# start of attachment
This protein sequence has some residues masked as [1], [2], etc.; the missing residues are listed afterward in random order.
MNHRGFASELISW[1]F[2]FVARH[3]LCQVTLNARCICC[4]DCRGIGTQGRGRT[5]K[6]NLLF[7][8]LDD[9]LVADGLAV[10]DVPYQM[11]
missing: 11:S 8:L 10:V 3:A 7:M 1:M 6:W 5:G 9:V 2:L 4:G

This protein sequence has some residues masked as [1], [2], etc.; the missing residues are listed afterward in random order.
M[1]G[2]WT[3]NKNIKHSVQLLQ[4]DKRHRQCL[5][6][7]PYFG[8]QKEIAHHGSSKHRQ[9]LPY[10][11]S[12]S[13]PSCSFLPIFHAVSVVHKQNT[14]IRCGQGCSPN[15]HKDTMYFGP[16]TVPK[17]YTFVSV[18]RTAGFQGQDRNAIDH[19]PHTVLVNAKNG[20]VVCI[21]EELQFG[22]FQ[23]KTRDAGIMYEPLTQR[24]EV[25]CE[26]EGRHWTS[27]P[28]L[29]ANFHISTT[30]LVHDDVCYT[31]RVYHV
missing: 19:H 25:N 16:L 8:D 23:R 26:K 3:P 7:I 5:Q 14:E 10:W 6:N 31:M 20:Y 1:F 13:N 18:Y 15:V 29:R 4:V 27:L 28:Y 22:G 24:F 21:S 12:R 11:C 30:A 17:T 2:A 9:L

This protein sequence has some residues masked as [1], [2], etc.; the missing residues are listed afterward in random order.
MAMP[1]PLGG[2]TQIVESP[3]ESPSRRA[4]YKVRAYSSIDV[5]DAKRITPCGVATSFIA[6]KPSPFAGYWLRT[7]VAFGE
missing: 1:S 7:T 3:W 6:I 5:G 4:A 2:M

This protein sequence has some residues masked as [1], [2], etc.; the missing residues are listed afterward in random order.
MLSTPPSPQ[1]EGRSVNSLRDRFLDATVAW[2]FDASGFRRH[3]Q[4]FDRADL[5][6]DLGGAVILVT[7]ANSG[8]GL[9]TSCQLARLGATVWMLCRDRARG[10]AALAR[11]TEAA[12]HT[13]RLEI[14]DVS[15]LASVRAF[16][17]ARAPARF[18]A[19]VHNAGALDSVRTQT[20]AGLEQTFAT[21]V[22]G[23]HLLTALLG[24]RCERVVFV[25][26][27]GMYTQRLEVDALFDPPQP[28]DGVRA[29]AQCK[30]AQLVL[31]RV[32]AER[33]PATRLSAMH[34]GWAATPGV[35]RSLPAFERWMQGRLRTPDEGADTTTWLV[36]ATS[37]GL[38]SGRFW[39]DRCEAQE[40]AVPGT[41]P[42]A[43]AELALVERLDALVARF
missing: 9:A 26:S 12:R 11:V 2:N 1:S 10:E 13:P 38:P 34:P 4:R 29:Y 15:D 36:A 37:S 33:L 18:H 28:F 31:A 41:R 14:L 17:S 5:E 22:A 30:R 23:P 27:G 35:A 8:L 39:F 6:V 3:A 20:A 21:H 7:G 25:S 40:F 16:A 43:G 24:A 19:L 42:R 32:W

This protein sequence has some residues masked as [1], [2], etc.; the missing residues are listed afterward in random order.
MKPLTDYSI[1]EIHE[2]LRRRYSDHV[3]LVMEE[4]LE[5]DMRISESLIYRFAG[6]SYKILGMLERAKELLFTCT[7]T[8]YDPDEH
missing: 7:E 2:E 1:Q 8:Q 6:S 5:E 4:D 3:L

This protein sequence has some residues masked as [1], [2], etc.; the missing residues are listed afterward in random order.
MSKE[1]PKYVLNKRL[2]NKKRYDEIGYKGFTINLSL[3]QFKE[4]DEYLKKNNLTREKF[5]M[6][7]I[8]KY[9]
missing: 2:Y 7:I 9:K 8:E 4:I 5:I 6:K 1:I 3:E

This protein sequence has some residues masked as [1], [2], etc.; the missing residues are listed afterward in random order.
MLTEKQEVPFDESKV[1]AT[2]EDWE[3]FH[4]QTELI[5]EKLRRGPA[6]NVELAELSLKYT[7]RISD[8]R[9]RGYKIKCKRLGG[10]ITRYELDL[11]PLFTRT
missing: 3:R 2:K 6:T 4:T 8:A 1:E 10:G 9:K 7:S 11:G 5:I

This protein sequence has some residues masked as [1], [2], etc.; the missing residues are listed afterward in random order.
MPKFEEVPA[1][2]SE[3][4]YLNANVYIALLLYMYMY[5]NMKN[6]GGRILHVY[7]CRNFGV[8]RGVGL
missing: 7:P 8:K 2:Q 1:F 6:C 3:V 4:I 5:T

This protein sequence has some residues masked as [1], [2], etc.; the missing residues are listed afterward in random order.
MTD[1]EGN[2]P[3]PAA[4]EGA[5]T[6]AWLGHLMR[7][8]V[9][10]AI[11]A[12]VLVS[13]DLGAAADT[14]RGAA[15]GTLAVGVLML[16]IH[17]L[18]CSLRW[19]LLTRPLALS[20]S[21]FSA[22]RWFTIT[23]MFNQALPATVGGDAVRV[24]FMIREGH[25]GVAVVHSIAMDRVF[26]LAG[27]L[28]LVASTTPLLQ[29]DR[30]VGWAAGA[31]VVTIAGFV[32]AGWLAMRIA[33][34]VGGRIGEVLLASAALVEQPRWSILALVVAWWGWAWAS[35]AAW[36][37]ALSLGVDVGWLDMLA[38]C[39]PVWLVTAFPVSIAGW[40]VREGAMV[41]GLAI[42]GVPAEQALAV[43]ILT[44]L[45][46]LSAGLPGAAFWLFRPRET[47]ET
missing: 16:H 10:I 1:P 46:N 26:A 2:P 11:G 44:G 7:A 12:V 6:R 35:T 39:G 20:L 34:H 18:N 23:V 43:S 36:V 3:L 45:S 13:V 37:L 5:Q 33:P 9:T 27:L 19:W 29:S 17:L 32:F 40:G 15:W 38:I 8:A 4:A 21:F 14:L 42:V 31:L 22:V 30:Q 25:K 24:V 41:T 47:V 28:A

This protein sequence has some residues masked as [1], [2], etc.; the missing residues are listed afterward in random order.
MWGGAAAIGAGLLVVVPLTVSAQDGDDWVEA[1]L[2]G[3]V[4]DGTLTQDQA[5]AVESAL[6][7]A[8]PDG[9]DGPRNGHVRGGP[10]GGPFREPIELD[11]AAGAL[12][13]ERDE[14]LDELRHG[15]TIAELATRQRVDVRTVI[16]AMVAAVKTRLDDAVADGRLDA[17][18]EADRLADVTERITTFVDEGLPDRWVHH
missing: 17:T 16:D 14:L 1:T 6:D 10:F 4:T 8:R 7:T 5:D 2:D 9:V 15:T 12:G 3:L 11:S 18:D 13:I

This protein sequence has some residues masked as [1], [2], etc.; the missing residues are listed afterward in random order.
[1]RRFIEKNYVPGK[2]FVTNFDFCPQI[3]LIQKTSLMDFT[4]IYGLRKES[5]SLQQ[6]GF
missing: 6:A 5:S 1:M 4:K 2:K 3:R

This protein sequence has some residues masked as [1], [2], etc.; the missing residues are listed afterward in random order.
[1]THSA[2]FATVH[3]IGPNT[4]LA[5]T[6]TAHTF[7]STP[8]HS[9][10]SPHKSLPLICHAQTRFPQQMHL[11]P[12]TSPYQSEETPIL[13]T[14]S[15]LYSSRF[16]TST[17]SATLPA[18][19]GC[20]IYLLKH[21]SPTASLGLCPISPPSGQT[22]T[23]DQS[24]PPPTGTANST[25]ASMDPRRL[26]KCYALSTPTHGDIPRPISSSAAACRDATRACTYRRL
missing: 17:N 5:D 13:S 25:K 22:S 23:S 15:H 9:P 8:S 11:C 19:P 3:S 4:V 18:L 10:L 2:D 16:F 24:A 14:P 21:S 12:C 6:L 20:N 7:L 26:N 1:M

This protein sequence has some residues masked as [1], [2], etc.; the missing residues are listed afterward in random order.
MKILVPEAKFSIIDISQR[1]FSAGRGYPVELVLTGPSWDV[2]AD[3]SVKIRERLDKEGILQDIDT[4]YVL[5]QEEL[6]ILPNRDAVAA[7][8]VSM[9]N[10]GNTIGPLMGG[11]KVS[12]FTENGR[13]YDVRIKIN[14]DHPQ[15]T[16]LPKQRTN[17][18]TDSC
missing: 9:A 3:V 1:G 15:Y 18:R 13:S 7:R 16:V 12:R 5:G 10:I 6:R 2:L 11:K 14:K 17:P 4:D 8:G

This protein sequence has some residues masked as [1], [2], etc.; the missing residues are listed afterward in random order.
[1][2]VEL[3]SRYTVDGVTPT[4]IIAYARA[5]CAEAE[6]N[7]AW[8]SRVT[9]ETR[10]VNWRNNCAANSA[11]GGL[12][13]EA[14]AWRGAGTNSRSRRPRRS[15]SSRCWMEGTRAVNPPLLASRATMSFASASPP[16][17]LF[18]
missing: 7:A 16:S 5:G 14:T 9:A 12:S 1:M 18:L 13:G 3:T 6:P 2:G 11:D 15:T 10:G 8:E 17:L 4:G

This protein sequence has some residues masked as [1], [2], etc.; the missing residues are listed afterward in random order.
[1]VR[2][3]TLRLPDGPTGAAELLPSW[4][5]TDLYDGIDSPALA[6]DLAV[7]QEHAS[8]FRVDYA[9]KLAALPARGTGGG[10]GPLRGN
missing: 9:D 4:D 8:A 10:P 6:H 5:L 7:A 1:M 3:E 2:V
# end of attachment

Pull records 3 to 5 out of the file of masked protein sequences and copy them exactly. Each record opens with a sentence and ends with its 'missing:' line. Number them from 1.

This protein sequence has some residues masked as [1], [2], etc.; the missing residues are listed afterward in random order.
MAMP[1]PLGG[2]TQIVESP[3]ESPSRRA[4]YKVRAYSSIDV[5]DAKRITPCGVATSFIA[6]KPSPFAGYWLRT[7]VAFGE
missing: 1:S 7:T 3:W 6:I 5:G 4:A 2:M

This protein sequence has some residues masked as [1], [2], etc.; the missing residues are listed afterward in random order.
MLSTPPSPQ[1]EGRSVNSLRDRFLDATVAW[2]FDASGFRRH[3]Q[4]FDRADL[5][6]DLGGAVILVT[7]ANSG[8]GL[9]TSCQLARLGATVWMLCRDRARG[10]AALAR[11]TEAA[12]HT[13]RLEI[14]DVS[15]LASVRAF[16][17]ARAPARF[18]A[19]VHNAGALDSVRTQT[20]AGLEQTFAT[21]V[22]G[23]HLLTALLG[24]RCERVVFV[25][26][27]GMYTQRLEVDALFDPPQP[28]DGVRA[29]AQCK[30]AQLVL[31]RV[32]AER[33]PATRLSAMH[34]GWAATPGV[35]RSLPAFERWMQGRLRTPDEGADTTTWLV[36]ATS[37]GL[38]SGRFW[39]DRCEAQE[40]AVPGT[41]P[42]A[43]AELALVERLDALVARF
missing: 9:A 26:S 12:R 11:V 2:N 1:S 10:E 13:P 38:P 34:P 4:R 29:Y 15:D 36:A 37:S 33:L 18:H 28:F 31:A 41:R 14:L 17:S 5:E 22:A 30:R 23:P 27:G 35:A 8:L 39:F 6:V 3:A 20:A 21:H 7:G 25:S 40:F 16:A 43:G 24:A 19:L 42:R 32:W

This protein sequence has some residues masked as [1], [2], etc.; the missing residues are listed afterward in random order.
MKPLTDYSI[1]EIHE[2]LRRRYSDHV[3]LVMEE[4]LE[5]DMRISESLIYRFAG[6]SYKILGMLERAKELLFTCT[7]T[8]YDPDEH
missing: 7:E 2:E 1:Q 8:Q 6:S 5:E 4:D 3:L